SAN QUENTIN, Calif. – California authorities were on a manhunt Thursday for an inmate who walked away from San Quentin State Prison and is believed to have carjacked a vehicle overnight.
Shalom Mendoza, 21, was last seen at the prison before 6 p.m. Wednesday and reported missing after 9:30 p.m. Wednesday. He fled from a work assignment outside the prison walls, spokesman Sgt. Robert Gardea said.
Mendoza is believed to have carjacked a victim in a Home Depot parking lot less than a mile from the prison after 9 p.m., fleeing in a silver Toyota RAV4 with California license plate number 6STZ502, San Rafael police said.
They said a man with a similar physical description to Mendoza, last seen wearing a white T-shirt and khaki or light-yellow pants, motioned to the victim as if he had a weapon or gun under his shirt. He then threatened to kill her and demanded her car keys, but she was not injured.
Mendoza was sentenced to prison a year ago to serve a five-year term for using a deadly weapon during a Los Angeles County carjacking and evading or attempting to evade police while driving recklessly.
He arrived at San Quentin in April and was assigned to a minimum-security inmate work crew in May, Gardea said. Mendoza lived in a dormitory behind a security fence, but he was with a work crew outside the prison fence when he walked away, he said.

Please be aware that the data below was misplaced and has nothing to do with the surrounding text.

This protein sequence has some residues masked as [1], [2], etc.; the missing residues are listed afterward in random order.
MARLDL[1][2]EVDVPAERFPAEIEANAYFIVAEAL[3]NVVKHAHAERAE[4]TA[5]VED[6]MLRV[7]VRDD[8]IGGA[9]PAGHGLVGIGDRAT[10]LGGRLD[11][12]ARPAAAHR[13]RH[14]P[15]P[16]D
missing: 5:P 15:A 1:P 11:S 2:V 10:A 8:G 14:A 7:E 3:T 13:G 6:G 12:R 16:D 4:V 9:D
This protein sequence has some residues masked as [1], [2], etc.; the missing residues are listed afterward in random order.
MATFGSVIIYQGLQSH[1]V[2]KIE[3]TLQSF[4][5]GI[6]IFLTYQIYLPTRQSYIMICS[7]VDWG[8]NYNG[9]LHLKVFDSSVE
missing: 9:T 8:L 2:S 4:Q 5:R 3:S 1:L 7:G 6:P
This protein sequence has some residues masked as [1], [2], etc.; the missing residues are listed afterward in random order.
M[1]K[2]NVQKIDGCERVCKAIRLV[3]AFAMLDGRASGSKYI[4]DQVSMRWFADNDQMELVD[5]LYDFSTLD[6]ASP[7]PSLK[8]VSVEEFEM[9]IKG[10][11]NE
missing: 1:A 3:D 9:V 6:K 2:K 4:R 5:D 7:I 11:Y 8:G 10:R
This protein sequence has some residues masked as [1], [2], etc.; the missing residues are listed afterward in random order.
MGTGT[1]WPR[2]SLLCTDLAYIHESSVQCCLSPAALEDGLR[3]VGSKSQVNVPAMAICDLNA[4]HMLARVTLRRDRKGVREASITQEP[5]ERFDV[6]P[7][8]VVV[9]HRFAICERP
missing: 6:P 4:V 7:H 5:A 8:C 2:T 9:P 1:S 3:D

San Quentin is California's oldest prison, opening in 1852. It houses more than 4,100 inmates, including those on death row.
Walk-aways by inmates outside of secure areas are not unusual, and most are quickly apprehended without incident. Far more uncommon are escapes from walled or fenced prisons, like Michael Garrett's escape in January from the California Institution for Men in Chino, east of Los Angeles.
Officials released new details on that escape Thursday, telling the Associated Press that Garrett went over a non-lethal fence at the prison holding minimum- and medium-security inmates. He was caught without incident the next day.
The department subsequently improved the fence, lighting and alarms and added staff in the area of the escape, spokesman Jeffrey Callison said.
This story clarifies that Mendoza left from a work assignment, not a dormitory, based on new information from corrections officials.